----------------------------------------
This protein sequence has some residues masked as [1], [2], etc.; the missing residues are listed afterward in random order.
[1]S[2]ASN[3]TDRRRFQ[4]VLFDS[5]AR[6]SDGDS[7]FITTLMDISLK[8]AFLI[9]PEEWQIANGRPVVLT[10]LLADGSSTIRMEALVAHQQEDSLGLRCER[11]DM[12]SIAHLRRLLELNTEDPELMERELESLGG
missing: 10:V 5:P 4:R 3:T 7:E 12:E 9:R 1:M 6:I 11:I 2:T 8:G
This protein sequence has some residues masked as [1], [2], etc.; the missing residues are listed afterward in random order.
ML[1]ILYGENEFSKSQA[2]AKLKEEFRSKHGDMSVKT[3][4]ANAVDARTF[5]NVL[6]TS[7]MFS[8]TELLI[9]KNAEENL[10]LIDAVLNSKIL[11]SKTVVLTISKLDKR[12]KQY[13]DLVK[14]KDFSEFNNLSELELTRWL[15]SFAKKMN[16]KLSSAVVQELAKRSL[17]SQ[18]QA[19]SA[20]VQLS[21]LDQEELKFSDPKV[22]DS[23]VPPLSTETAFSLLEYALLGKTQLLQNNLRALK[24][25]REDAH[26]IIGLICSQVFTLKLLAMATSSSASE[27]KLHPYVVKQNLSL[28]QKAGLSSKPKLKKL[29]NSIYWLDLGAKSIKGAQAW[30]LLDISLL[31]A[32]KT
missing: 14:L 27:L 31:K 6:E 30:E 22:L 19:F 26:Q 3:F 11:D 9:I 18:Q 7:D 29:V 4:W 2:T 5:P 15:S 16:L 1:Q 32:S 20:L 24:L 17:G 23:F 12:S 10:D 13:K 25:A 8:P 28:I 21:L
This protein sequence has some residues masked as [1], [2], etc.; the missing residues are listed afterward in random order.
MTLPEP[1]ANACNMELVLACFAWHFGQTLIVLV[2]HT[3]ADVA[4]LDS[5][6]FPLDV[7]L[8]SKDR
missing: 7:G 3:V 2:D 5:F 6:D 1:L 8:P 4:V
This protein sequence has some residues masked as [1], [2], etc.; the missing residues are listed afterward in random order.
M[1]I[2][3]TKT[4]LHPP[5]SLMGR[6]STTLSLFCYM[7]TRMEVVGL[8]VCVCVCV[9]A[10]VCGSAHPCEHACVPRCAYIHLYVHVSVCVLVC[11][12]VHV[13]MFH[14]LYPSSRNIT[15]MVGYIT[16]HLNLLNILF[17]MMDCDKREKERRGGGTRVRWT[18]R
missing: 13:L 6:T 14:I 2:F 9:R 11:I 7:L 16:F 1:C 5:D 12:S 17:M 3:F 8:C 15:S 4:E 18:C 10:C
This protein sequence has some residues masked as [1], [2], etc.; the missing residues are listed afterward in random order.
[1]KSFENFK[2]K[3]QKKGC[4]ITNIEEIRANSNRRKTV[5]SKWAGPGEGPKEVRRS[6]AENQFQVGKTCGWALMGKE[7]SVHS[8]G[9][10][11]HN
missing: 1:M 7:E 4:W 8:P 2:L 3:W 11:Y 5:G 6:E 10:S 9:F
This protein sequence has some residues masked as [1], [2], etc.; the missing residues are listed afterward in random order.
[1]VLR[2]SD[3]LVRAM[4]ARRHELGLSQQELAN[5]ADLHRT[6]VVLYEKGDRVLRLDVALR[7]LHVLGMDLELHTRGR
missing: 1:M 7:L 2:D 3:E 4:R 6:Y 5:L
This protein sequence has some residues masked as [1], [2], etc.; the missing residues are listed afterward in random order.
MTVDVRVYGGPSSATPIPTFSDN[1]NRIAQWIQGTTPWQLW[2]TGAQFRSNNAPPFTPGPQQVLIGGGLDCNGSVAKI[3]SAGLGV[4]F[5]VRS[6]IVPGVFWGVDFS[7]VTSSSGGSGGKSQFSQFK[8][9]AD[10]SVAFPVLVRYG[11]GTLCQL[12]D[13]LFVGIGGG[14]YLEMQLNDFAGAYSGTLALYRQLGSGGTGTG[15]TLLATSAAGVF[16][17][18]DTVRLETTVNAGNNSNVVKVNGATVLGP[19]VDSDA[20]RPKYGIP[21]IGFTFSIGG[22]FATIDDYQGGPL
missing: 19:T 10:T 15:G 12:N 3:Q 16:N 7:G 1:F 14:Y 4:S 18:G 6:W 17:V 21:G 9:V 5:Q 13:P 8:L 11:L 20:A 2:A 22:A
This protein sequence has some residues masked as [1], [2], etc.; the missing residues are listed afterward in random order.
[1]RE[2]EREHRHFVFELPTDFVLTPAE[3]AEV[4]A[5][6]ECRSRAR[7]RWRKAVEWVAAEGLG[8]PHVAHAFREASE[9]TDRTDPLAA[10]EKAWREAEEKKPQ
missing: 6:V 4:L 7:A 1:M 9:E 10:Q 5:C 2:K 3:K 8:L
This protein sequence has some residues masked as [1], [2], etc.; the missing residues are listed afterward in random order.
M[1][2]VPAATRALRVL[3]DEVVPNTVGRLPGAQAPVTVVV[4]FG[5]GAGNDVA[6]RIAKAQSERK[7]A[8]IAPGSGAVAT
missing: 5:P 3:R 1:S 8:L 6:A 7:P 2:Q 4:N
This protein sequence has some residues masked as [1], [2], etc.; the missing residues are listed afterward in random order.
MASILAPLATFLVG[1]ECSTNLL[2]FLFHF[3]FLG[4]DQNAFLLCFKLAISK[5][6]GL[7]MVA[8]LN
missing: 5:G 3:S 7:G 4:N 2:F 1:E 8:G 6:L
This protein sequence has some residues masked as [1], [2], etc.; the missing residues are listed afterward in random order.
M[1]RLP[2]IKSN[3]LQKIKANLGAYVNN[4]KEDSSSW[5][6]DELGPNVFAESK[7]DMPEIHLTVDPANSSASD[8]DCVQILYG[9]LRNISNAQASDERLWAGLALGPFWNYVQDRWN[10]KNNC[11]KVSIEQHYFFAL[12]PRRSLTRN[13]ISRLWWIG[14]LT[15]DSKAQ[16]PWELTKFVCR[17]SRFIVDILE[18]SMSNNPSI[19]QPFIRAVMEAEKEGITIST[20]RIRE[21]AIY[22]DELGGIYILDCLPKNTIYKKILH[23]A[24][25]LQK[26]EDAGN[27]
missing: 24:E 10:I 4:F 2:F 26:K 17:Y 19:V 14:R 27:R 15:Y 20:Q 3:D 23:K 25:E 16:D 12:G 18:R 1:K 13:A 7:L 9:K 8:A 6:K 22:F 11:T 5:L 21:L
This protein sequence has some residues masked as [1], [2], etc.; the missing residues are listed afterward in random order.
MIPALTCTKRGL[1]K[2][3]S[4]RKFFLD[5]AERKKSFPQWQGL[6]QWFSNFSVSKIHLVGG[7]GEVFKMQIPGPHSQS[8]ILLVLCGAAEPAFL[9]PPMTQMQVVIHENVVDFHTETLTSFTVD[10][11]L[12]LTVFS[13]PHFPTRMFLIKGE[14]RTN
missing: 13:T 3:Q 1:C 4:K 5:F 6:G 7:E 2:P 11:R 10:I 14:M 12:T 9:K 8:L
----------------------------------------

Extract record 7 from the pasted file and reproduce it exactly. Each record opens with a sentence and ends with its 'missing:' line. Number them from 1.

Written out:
This protein sequence has some residues masked as [1], [2], etc.; the missing residues are listed afterward in random order.
MTVDVRVYGGPSSATPIPTFSDN[1]NRIAQWIQGTTPWQLW[2]TGAQFRSNNAPPFTPGPQQVLIGGGLDCNGSVAKI[3]SAGLGV[4]F[5]VRS[6]IVPGVFWGVDFS[7]VTSSSGGSGGKSQFSQFK[8][9]AD[10]SVAFPVLVRYG[11]GTLCQL[12]D[13]LFVGIGGG[14]YLEMQLNDFAGAYSGTLALYRQLGSGGTGTG[15]TLLATSAAGVF[16][17][18]DTVRLETTVNAGNNSNVVKVNGATVLGP[19]VDSDA[20]RPKYGIP[21]IGFTFSIGG[22]FATIDDYQGGPL
missing: 19:T 10:T 15:G 12:N 3:Q 16:N 7:G 1:F 14:Y 4:S 18:G 6:W 17:V 21:G 9:V 5:Q 13:P 8:L 11:L 20:A 2:A 22:A